Here are a few of those interviews, with farmers near my home in Toronto and in my home country of Simcoe. The video, Farming: What Future? features two new farmers near Creemore, Ontario, speaking about the farm crisis in Canada.

To watch Margaret’s videos, click here.

Interview with Chef Marc Breton

Editor
February 3, 2009

marc-breton-slow-food-torontoSlow Food Toronto’s Miriam Streiman met with Chef Marc Breton, Executive Chef at the Gladstone Hotel, to discuss how his upbringing influenced his approach to food, the importance of food and our seasons, and building relationships with local producers.

MS: Why did you become a chef?
CMB: I am French Canadian and grew up with food being a big part of everyday life. When I was young, eating was a social event.  I did well in high school and then went to University.  I hated it and ended up answering an ad for kitchen help.  I started as a dishwasher and moved my way up.

MST: What were the traditional foods eaten at home?
CMB: Some are on our menu now; tourtiere at Christmas time, for Harvest Wednesday this year we made Head Cheese, but it was not as good as my mother’s. We had the staples growing up, baked beans, pies. We also did a lot of preserving, which we have done at the Hotel all along.  That was from my grandmothers and mothers kitchen.  I remember going to pick fruit as a family, and going back and making plum jam. With my grandmothers cooking, it was like you had died and gone to heaven.  It was not do you want pie, but what kind of pie? My grandmother was an amazing cook.  She used lard to make her pie crust.  Now fat has become a bad thing, but then, we needed to eat fat to survive the winter, we also used a lot of pork and cheaper cuts of meat.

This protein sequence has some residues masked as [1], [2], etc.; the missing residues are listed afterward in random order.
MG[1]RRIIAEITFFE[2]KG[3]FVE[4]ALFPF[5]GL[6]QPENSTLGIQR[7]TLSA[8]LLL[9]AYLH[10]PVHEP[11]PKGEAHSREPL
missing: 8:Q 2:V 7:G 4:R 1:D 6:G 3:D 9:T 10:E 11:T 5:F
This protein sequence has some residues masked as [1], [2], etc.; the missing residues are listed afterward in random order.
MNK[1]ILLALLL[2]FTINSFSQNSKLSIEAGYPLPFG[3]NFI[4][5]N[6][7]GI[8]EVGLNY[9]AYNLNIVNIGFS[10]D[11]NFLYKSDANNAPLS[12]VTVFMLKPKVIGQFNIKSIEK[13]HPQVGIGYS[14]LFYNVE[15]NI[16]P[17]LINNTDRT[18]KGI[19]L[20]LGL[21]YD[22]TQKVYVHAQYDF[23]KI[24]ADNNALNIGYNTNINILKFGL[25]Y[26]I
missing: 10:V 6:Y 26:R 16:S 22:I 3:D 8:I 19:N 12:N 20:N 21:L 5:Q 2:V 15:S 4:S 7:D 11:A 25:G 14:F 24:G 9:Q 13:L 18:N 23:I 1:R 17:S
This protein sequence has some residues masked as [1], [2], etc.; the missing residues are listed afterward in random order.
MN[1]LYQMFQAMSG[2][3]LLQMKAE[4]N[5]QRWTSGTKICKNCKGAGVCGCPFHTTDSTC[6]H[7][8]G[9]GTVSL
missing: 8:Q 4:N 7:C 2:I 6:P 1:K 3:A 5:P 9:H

MS: Are people more open to eating animal fat now?
CMB: People are making a political statement when they pick up their fork. You have to eat in a healthy way and in moderation, diets are not moderate, they are too extreme.  There is no reason you should not have a little bacon now and again, or some of those excellent dried cured salamis.

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Farmers and Producers Forum

An interactive discussion, moderated by Margaret Webb.

When: Tuesday, December 9th, 2008 – 9:30a.m.-12p.m.
Where: Hart House, University of Toronto – 7 Hart House circle

Local, small-scale farming produces better food, is better for the environment and can adapt more quickly to food crises and demands. Yet government policies and corporate manipulations make the survival of such farms a serious challenge.
Join us at this Town Hall discussion to think about solutions to help make small-scale farming a sustainable economic model.

We will have an open format meeting followed by small break out sessions where we will discuss specific topics. We welcome your suggestions regarding topics that are relevant to your operation. Please submit topics or let us know if you would like to make a short presentation no
later than Friday, December 5th , 2009

Contact Arlene Stein to rsvp at 416-978-8393 or arlene.stein[at]utoronto.ca

We look forward to this first step in the process of finding solutions.

Arlene & Paul

Current suggestions for topics, and background:

Fair prices for food; GMO; Supply Management; Maintaining a network of small-scale abattoirs; Collaborative Certification; Distribution; Conversion of Industrialized Farmlands; Government Policy